Political  Calculations
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When we last looked at the U.S. housing market, we observed that median new home sale prices appeared to be stalling out. But what a difference a month makes, as both new data and the revision of data whose collection had been delayed as a consequence of the partial federal government shut down in early October 2013 makes it clear that new life is being breathed into the U.S. housing market.

Our chart below shows the relationship between median new home sale prices and median household income for each month since December 2000.

U.S. Median New Home Sale Prices vs Median Household Income, 1999-2013 (November 2013)

In this chart, we observe that the second U.S. housing bubble, which first began inflating after July 2012, has resumed inflating after stalling out in the months from July 2013 through September 2013.

U.S. 30 Year Mortgage Interest Rates, 2013-01-01 through 2013-12-26 - Source: FRED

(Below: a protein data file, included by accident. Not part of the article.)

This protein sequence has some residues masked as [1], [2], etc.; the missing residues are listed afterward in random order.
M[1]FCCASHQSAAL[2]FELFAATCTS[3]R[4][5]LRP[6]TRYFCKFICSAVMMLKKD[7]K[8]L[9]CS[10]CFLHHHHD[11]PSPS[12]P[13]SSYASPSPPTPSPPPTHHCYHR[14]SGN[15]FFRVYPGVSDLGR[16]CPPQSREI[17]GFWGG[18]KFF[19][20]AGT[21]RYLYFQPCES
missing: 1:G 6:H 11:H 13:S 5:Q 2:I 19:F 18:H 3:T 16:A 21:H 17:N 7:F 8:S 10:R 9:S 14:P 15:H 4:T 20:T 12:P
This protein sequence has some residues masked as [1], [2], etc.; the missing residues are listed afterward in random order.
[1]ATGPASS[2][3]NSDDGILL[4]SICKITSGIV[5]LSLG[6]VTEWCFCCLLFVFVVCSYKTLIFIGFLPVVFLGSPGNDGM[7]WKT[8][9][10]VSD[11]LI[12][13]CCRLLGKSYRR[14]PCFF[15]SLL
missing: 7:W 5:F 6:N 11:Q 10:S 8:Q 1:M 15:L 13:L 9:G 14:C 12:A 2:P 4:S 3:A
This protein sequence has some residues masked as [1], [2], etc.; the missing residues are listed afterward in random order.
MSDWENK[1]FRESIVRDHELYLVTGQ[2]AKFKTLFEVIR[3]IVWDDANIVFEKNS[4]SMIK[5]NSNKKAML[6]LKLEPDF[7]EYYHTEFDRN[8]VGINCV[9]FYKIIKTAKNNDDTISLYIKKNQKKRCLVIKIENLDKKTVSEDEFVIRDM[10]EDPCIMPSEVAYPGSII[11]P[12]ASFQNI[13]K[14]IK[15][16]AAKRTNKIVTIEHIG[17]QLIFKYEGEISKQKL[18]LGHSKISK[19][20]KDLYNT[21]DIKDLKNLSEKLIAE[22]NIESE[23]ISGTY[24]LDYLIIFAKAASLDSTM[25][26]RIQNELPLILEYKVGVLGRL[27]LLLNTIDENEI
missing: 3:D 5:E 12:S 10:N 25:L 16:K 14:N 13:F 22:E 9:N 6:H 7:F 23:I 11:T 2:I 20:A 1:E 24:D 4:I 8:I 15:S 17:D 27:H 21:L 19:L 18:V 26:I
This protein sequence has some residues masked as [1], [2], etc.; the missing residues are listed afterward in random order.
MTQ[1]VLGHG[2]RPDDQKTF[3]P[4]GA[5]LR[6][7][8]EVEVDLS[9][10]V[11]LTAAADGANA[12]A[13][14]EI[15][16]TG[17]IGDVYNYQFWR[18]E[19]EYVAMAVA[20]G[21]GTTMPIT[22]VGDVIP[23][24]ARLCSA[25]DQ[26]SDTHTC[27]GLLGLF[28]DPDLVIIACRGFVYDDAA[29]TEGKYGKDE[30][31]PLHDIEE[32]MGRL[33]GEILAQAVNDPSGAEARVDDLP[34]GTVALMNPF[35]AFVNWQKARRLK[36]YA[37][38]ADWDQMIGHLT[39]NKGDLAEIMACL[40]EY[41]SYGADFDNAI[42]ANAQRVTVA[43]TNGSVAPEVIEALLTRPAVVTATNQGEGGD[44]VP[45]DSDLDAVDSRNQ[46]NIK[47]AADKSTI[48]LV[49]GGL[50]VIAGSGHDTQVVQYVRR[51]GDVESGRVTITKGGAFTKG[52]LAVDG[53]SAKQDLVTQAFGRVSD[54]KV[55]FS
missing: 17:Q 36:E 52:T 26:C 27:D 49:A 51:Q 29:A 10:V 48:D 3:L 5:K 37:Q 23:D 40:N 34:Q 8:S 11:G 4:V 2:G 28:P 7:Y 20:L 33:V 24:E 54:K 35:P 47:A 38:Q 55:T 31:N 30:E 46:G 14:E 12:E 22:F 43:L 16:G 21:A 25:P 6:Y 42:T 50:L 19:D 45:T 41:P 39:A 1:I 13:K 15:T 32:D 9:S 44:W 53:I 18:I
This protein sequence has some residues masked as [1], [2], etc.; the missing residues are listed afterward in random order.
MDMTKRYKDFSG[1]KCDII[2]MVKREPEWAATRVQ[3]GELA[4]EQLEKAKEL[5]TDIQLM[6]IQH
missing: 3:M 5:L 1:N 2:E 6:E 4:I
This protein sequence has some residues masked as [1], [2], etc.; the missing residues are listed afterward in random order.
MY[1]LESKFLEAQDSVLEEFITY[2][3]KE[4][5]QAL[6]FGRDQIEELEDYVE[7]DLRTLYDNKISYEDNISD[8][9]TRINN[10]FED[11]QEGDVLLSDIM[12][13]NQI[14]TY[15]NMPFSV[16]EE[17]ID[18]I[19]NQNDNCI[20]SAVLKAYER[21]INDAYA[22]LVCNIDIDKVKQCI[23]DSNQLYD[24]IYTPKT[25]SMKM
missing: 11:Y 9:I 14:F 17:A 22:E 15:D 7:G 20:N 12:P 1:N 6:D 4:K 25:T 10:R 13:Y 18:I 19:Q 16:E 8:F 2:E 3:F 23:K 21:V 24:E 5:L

The reason why median new home sale prices stalled out during that period has a lot to do with speculation on the U.S. Federal Reserve's potential tapering of its current quantitative easing programs during that time, thanks to their effect on U.S. mortgage rates. Here, through the Fed's combined purchases of $45 billion worth of U.S. Treasuries and $40 billion worth of Mortgage-Backed Securities each month, the Fed's quantitative easing programs have been working to stimulate the U.S. economy, and the U.S. real estate market in particular, by lowering U.S. mortgage rates below their natural market level.

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